The Dark Art of the Raid Invite

confused_bush Tonight is yet another Duranub raid night… something that I both look forward to and dread at the same time.  There is one aspect of being a raid leader that I will never get used to; the raid invite.  In lean times I hate trying to magically pull a workable raid group out of my ass, and in good times I hate trying to decide who is going to make the cut and who is going to have to twiddle their thumbs that evening.  No matter what decisions myself and the other officers make, it is always at great personal cost to my digestive tract.

Lately it’s come to my attention that many of the players who are late to the party simply think that I in some way do not like them, and that is the reason why they are not receiving regular invites.  While this came out in part on the empyreal forums this morning, I thought I would take some time to type up a post on my blog about it.  Maybe as a way to explain the thought process that goes into invites and some of the things that our players do that drive me up a wall.

The first concept players have to get into their heads is a confusing one.  Raid Leader Belghast, Guild Leader Belghast, and Friend Belghast are three completely different entities.  It’s like the triumvirate… and even less understandable.  When I am wearing my Raid Leader hat, my only concern is about the success of the raid and dealing with any issues that are in the way of us going in and clearing content quickly and efficiently.  We try our damnedest to leave our feelings out of it.  This doesn’t always work, but in general is a benchmark we try and work from.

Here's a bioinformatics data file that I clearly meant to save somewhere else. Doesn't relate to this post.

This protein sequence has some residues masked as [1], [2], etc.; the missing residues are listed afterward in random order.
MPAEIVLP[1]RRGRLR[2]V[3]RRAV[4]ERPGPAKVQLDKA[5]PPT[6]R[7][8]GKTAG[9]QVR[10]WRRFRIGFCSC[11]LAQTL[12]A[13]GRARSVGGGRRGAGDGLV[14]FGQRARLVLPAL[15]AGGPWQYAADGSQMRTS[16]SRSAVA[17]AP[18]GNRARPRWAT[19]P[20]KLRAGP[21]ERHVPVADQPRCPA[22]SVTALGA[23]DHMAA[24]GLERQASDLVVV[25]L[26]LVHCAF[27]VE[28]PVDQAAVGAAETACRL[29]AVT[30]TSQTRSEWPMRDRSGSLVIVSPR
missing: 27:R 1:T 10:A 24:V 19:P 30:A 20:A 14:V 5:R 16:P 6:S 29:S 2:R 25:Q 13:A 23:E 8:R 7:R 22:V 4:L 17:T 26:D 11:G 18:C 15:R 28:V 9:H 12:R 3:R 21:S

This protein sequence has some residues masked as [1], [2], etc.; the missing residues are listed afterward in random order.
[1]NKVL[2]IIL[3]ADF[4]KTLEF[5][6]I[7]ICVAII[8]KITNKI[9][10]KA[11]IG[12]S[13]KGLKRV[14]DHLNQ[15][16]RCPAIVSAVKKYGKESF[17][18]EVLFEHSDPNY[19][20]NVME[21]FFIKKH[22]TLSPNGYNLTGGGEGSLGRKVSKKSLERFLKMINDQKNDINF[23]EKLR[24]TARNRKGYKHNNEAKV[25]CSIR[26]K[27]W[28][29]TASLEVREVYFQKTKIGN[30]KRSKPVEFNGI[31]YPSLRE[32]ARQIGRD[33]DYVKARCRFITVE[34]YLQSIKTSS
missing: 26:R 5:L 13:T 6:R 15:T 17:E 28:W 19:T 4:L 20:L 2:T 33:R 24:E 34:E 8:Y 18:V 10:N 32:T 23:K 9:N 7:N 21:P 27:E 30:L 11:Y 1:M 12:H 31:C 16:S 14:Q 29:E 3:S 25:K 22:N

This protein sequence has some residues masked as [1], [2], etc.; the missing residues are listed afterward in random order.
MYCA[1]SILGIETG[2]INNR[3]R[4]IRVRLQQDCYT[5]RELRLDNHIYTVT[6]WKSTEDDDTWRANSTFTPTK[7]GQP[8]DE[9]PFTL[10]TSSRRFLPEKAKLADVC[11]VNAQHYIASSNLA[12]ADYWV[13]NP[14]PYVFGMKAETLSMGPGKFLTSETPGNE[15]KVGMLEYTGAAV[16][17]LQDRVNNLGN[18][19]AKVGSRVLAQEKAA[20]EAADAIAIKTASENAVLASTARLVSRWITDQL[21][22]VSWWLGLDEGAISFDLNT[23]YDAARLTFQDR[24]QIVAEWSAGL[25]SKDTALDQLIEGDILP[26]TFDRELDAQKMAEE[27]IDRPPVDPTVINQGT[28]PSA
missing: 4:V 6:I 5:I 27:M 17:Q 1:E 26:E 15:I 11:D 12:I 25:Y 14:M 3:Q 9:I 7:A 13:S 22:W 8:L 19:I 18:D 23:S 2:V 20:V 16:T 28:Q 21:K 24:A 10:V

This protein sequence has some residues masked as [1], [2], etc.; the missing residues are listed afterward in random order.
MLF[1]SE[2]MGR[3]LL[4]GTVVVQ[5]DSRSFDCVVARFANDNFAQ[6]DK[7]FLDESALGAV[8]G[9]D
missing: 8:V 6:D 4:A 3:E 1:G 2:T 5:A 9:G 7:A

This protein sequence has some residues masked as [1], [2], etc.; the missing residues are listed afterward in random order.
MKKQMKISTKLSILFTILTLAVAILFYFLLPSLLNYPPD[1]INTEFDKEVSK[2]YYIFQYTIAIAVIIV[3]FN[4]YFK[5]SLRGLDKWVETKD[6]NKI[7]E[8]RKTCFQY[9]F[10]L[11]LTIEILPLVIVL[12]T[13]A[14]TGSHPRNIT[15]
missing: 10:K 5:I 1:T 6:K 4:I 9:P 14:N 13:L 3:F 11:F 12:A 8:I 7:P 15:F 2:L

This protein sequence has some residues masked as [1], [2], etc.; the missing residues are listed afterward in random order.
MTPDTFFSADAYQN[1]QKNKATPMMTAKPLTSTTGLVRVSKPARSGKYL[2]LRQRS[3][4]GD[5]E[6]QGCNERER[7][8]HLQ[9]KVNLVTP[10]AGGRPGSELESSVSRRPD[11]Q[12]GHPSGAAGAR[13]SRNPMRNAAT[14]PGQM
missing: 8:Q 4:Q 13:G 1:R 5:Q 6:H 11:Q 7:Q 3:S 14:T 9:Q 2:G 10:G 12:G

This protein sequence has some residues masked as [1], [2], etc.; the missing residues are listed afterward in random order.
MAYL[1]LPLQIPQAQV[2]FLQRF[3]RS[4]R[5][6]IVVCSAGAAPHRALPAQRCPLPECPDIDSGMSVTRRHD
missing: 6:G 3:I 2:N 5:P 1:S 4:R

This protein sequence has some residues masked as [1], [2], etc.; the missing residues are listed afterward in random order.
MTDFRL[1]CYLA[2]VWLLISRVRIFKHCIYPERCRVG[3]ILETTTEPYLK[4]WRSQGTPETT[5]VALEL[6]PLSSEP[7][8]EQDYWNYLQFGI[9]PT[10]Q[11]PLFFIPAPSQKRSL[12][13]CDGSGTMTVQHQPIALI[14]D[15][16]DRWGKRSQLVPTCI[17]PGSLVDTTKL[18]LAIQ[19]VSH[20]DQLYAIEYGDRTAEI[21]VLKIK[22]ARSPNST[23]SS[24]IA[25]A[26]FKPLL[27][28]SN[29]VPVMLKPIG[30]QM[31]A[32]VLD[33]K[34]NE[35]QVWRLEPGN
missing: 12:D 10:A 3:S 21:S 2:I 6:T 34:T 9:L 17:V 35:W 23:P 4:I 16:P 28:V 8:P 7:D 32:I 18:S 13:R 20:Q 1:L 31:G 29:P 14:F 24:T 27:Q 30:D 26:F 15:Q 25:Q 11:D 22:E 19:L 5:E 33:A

7 Habits of Annoying Players (well just 2)

Please sir can I have some more?

domoPumpkin On any given raid night during the course of the evening I will have received a tell from 20 or so players each wanting some form of special “care and handling”.  There are two behaviors that just drive me up a wall.  The first one is the players, and this is a LARGE group who start messaging me the moment I log on during a raid night, and in some cases days before trying to “reserve” their space for the next raid.  Unfortunately the Duranub invite system is not a car rental company. 

The most common question myself and the other officers receive is…  “Is there room tonight for me?”.  In 99% of all cases the answer will always be “I won’t really know until we do invites.”.  Which is the gods honest truth.  Unless I know up front that one of our regular “core class” players is missing, then I do not know ahead of time whether or not there will be “Room in the Inn”.  Pressing the point only serves to make me either annoyed or feel like complete shit that I can’t give you a straight answer.

We Built this City… err Raid…

The next trait that just drives me up a freaking wall is…  the player that EXPECTS a raid invite.  It does not matter who you are, or how long you have been with a raid…  we are all expendable for the good of the raid.  This includes myself and any of the other raid officers.  The good of the group is our driving focus, and every night we try and assemble out of what we are given the group with the highest likelihood of success.  From time to time this means that one of the “regular” members is going to get asked to ride the bench.  When this happens please take it gracefully and understand that there were more factors in play than you will realize.

 

How The Invites Work

m12troop There is in fact a dark science as the topic states to all our invites.  Essentially starting somewhere between 8:30 pm -9:00 pm the Duranub officers begin evaluating who is available in the Duranub channel.  If you are NOT in the channel, then that is the first critical mistake you can make.  Being in the channel is part of your responsibility.  This is not a House Stalwart raid, and as a result we do ALL our invites from those who are sitting in the Duranub channel at invite time.  We take this as your signal that you are available and ready to raid that night.  Please do not expect us to track you down from guild, our friends list, other social channels… we have a million things going on every raid night and the surest way to get left behind is to not be where you are supposed to be on time.